Wednesday, September 29, 2010

Cricut Appliqué with Happy Hauntings

STEP ONE - Get an Idea!! 
SPOOOOKY!! After playing with the Happy Hauntings cartridge with paper, I was dying to do an appliqué, and so I was pretty excited to find all of these lovely halloween fabrics at a the local Creative Stitching trade show! The store that I purchased them from is called The Sugar Pine Company and is located in my beautiful home town of Canmore.

STEP TWO - Pick your fabrics
My theory in creating the appliqué was that it would be a pillow case. (Quin's idea) Keep in mind that I have only ever really *played* with appliqué and have never done a project with a lot of detail. Also keep in mind that starting things off easy before trying something more difficult has never been my thing!

STEP THREE - Create a base
So, with Step One and Step Two complete... I proceeded right along and created a base for the applique. This may be where a bit more precision would have come in handy!! (This is also where my Mother is cringing and shaking her head) Can you see the ripple in my purple fabric? Oops.  Sadly I didn't think it would have that much effect on the finished design so I just kept going when I probably should have undone some stitching and straightened things out a bit!

STEP FOUR - Apply HeatnBond
But... I didn't fix a thing. Instead I proceeded to Step Four and ironed some HeatnBond onto the fabrics that I would cut with my Cricut. This is a very critical step if you are going to cut fabric with your Cricut. The interfacing stabilizes your fabric so that it doesn't stretch and pull when the Cricut blade passes over it. It also (obviously) makes putting your design together much easier!   I recommend using the fusible Ultrahold HeatnBond. It's heavier weight adds a bit more stability and I've always had success with it!

Once you are ready to cut, you have a couple of options in placing your fabric onto the Cricut mat.

1. Leave the paper backing in place on the interfacing and lay the fabric paper side down onto your mat. This option works well if your material isn't releasing at all from the interfacing.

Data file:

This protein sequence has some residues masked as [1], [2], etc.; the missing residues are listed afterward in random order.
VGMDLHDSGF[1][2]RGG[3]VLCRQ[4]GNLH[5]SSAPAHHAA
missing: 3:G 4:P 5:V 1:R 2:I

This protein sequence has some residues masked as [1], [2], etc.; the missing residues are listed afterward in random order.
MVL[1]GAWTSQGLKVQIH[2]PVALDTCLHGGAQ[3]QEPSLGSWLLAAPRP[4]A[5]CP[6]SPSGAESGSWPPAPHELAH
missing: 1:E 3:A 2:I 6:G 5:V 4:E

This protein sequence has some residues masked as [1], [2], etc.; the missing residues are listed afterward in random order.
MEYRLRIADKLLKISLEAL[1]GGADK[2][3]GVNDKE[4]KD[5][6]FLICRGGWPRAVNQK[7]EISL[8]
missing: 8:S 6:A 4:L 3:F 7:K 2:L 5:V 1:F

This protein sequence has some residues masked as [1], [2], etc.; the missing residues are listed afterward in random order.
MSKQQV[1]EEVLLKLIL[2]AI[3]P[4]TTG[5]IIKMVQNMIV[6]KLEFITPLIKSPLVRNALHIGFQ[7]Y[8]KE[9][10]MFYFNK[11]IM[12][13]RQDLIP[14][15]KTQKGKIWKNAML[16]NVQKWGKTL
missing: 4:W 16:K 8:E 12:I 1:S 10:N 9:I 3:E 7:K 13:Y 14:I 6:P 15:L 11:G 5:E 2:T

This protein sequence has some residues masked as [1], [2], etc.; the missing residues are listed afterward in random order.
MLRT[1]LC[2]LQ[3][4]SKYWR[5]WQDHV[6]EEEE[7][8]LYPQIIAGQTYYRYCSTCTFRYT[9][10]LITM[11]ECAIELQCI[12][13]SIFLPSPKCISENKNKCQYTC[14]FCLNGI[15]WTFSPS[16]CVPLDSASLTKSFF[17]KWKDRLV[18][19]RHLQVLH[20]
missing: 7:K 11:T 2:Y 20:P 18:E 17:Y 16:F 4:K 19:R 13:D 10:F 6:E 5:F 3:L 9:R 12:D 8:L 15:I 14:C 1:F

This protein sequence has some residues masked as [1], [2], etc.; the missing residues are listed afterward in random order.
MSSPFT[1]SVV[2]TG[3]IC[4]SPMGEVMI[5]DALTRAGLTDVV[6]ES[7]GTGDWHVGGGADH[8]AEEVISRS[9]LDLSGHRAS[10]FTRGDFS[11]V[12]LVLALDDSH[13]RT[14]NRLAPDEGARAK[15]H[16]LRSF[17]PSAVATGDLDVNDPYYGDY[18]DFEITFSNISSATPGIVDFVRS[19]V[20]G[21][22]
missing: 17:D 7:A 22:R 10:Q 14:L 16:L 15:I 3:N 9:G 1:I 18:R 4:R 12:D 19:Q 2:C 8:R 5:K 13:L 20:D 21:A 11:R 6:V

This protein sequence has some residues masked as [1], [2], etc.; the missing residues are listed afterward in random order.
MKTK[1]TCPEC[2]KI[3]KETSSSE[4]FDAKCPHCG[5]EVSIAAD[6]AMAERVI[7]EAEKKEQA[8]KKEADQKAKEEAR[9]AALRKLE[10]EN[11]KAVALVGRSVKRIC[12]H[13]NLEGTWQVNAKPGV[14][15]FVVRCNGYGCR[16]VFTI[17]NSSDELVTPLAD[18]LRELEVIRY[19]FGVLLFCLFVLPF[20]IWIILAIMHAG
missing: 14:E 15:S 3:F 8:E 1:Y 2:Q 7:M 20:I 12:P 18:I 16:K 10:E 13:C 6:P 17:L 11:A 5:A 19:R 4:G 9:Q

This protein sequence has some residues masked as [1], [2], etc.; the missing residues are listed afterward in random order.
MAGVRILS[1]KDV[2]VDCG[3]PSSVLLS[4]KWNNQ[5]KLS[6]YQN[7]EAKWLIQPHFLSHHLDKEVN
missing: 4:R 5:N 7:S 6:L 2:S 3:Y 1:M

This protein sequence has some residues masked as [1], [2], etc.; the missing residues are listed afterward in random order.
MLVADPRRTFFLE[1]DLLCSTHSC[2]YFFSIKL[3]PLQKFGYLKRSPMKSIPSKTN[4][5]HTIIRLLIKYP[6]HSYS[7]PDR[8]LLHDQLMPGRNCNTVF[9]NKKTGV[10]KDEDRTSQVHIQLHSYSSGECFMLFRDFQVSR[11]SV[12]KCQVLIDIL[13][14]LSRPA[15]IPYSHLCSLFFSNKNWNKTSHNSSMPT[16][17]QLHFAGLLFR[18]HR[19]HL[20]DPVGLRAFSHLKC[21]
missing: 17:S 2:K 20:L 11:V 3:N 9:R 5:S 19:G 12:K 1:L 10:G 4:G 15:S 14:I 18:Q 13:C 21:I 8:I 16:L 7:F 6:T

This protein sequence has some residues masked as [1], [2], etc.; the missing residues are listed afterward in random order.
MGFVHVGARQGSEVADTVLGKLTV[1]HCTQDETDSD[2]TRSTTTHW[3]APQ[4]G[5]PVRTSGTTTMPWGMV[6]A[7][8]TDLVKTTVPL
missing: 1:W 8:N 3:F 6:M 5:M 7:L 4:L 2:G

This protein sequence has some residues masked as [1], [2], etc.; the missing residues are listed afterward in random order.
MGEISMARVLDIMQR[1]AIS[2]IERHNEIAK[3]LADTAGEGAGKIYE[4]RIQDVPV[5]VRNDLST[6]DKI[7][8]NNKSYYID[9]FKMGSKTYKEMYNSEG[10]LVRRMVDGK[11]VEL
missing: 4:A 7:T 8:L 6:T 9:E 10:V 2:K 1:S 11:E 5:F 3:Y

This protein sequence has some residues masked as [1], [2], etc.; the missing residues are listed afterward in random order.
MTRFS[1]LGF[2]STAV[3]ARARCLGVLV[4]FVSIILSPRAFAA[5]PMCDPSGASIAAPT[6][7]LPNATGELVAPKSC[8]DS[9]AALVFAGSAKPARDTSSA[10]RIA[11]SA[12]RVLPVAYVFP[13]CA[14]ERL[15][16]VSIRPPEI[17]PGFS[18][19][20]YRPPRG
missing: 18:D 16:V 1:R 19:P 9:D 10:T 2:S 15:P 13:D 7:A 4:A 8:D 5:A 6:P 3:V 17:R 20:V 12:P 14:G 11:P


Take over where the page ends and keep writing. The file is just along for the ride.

2. Leave the paper backing in place on the interfacing and lay the fabric paper side UP on the Cricut Mat. This means that you will have to cut a mirror image of your designs so that when you flip them over they are right side up. I've talked to a couple of ladies who prefer cutting fabric this way.

3. Remove the paper backing and place the fabric with the interfacing side down onto the Cricut Mat. I personally have equal success with this option as well as option one. I am ultimately too lazy to cut mirror images of everything (though I trust my buddies that it works well!)

The most important tips that I can share in using HeatnBond or any interfacing is to ensure that you have ironed it on securely (according to directions you'll find on the package) and to use a new blade!

video

Here is a quick video of the actual cutting process ... I am both the narrator and the film crew, so bear with me!!

STEP FIVE - Cut your appliqué pieces
I think that cutting all of the pieces out is officially Step Five. I can't express how impressed I am with the Cricut's ability to cut fabric! This is the easiest step in creating your appliqué and of course your patterns are unlimited and you can personalize to your heart's content! My owl and phrase are cut from the Happy Haunting cartridge and I cut the scallop border using Accent Essentials.


And...look!? You can hardly see that ripple right? Would YOU have taken it apart? lol (Sorry Mom!!)

Next comes stitching your pieces into place and I also added a few gemstones and letter beads as embellishments. I have always done appliqué stitching by hand but thought that I would try using my sewing machine for this project. I figure that I am going to need a bit of practice here too, but all in all I am happy with this as my first detailed project!!

The finished project
I decided to try framing the finished piece, but am thinking that a pillow may still be the better choice....you won't notice my learning curve mistakes if you are sitting on the design...right?!

2 comments:

  1. He he, a fabric post! I love it.
    Come check out my blog one day too www.sewingdork.blogspot.com

    Cynthia

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  2. Beautiful! I am not a scrapper but am doing research and seing how versatile the cricut is! This project might just have sealed the deal for me! :) Great job (and I think ripples add character!)

    www.diaryofacopycat.blogspot.com

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